By Kelly M. Pyrek
In an era of value-based purchasing, product evaluation and purchasing has been impacted by the continued cutbacks in healthcare spending and by the quest for improved quality and cost containment. As hospital administrators target various budget line items for reduction or eradication, they are looking closely at new products/technologies and existing supplies to see if they can be replaced with those that still perform well but are less costly.
Infection Control Today spoke with Frank Myers, MA, CIC, infection preventionist III/Infection Prevention Clinical EPI for UC San Diego Health System, about how infection preventionists can play a more significant role in the products and technologies being evaluated and purchased. We also present the results of an ICT reader survey looking at the product evaluation and purchasing experiences of infection preventionists.
Infection Preventionists' Role in Product Evaluation and Purchasing: Q&A with Frank Myers, MA, CIC
Q: Do you believe infection preventionists should take a greater interest in participating in their institutions product evaluation and purchasing activities?
A: Infection preventionists must be involved in product evaluation and purchasing activities. Besides products that reduce a patients risk for infection, even products that may not appear relevant to infection prevention can have an impact on infection rates. Infection preventionists must make sure products are being evaluated for at least two questions: Is this product cleanable? and Does the list of materials used to clean this item compatible with what the institution uses.
Q: What are some ways they can get more involved in influencing the infection control product purchasing process?
A: Being involved on your product committee is crucial. If you put in the time evaluating and supporting other peoples products or offering valuable critiques, the products you bring to the committee are more likely to garner serious consideration. If you show you know how to evaluate products outside the infection prevention realm, the organization is more likely to trust your judgment on products you support.
Q: Many IPs wait on CDC recommendations or published outcome studies before proceeding with using certain products/technologies what are the advantages/disadvantages to doing so?
A: The advantage of waiting for a guideline to recommend a type of product is that you are not likely to squander your organizations resources. A lot of products look to be beneficial with secondary markers (i.e. bacterial load reductions) for infection prevention but never achieve infection reductions in the clinical. But you have to remember that even in a guideline-recommended type of product, your rates of an event (i.e., CLABSI) may already be so low that you are not likely to see a benefit by using the product. But with a guideline recommendation to use this type of product, you know you have a whole body of literature on why to use a product, not just one isolated study. The advantage of waiting until the product is shown to reduce infections in the scientific literature is that you are not likely to be squandering your organization's resources. Someone has shown that in some situation, this product is associated with lower infection rates. However, you really have to read the study and think about how the practices described in the study reflect your organization's practices. You also have to think about what other things described in the study may have been partially or fully responsible for the reduction in infection rates. The disadvantages of waiting for a guideline to endorse a type of product being looked at is lost time and potentially lost patient lives. Guidelines can sometimes take a decade to get revised, so much literature is pointing in the direction of doing something that it can become community standard to use something and still not have a guideline endorsement. If your rates are not coming down and a product can engineer out a process issue you are having, you really need to seriously look at the product even without a guideline endorsement. The disadvantages of waiting for a guideline to endorse a type of product being looked at is lost time and potentially lost patient lives. Some products on their face appear to solve a staff behavior issue that you cant educate or discipline your way around. If you have a high rate of infections and staff have been educated and disciplined to do a task like scrubbing a hub, cleaning the room, doing subglottic suctioning and a product appears to do the task without depending on the staff, you may need to seriously consider trialing the product even without the outcome data by the manufacturer. This is true if the product is relatively new, as it may not yet have had time to publish the improved outcome study. If the product has been on the market for five years and still doesnt have an outcome study -- one that shows a reduction in infection rates -- it probably doesnt solve that problem.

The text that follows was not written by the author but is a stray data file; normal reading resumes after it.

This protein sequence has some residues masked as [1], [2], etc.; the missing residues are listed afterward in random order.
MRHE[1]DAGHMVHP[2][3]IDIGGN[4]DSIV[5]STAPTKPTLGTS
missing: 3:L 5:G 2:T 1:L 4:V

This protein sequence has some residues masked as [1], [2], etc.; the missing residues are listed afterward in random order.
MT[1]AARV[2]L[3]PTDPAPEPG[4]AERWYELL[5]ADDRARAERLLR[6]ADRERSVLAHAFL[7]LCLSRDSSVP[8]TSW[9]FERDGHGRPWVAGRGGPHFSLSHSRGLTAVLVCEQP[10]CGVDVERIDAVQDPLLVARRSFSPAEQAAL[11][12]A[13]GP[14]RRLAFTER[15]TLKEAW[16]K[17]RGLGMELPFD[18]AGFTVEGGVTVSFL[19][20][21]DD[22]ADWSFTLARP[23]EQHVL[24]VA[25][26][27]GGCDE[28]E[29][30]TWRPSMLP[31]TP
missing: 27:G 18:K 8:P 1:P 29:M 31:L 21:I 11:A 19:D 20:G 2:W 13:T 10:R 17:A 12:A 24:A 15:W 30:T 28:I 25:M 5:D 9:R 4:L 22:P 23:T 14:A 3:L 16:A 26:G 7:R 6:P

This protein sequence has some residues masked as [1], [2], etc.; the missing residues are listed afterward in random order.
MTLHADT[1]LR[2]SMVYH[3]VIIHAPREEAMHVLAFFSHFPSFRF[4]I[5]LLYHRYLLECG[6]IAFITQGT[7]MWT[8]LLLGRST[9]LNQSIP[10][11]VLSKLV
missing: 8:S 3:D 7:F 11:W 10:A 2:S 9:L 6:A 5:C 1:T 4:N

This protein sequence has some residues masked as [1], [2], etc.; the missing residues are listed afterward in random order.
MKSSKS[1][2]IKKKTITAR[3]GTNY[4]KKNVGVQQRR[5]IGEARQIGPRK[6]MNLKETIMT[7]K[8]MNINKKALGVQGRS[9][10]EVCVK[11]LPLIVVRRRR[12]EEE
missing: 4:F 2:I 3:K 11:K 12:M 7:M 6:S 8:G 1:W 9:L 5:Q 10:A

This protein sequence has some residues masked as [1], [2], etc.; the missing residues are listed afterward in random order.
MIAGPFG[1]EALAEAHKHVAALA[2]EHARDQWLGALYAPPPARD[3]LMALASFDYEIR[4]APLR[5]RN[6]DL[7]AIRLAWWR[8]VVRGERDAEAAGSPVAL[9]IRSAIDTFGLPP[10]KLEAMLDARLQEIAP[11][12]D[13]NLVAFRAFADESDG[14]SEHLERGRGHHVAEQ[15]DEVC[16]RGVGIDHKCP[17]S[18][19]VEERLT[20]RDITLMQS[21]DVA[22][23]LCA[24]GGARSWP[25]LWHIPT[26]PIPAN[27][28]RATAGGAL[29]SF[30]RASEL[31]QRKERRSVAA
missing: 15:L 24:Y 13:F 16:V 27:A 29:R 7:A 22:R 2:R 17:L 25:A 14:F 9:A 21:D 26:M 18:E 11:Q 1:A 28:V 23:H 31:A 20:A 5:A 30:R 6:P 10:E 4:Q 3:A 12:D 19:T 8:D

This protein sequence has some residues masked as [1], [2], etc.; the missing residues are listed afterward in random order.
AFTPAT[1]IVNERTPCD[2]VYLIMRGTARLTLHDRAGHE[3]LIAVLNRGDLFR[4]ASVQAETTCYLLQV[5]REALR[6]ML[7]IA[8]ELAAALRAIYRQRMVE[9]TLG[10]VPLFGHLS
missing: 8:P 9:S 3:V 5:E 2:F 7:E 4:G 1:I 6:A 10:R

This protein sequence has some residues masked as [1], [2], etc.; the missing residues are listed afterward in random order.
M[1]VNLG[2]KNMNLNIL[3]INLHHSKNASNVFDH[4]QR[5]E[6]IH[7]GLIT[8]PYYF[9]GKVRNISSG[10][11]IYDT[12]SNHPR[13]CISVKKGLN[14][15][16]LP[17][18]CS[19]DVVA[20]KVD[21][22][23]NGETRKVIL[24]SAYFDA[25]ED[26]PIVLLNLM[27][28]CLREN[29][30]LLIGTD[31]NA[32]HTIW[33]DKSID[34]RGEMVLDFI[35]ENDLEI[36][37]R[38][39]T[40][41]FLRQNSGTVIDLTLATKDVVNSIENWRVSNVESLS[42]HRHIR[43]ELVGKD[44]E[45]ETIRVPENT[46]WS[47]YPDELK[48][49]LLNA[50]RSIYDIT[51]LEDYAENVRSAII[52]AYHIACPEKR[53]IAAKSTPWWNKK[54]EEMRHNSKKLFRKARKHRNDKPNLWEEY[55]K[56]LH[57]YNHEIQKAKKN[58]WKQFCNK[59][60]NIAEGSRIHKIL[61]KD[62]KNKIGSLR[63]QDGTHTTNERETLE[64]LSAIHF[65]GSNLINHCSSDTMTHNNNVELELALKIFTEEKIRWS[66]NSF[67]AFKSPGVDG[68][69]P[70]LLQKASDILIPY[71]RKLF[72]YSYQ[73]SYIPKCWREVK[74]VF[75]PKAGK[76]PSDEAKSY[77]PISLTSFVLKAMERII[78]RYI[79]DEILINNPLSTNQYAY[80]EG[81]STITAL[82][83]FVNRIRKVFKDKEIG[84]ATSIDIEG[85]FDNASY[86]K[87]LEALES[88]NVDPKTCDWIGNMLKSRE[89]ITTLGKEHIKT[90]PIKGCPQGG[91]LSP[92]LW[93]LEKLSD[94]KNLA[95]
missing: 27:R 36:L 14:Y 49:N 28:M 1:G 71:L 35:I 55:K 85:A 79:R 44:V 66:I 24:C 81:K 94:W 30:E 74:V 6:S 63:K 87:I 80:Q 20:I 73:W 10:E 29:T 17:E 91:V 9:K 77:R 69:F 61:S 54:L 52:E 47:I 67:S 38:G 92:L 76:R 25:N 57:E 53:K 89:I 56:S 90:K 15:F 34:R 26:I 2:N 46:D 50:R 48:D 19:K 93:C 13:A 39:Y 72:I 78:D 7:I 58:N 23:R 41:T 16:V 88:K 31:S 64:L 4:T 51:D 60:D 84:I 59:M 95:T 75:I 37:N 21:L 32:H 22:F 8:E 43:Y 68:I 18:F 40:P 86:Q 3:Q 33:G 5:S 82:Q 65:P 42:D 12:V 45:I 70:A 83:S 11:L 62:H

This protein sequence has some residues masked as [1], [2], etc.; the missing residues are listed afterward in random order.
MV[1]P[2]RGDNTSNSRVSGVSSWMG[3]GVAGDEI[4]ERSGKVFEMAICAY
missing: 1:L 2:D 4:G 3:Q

Q: What are a few considerations to keep in mind when IPs are walking exhibit hall floors at shows to evaluate products? What should they be asking manufacturers?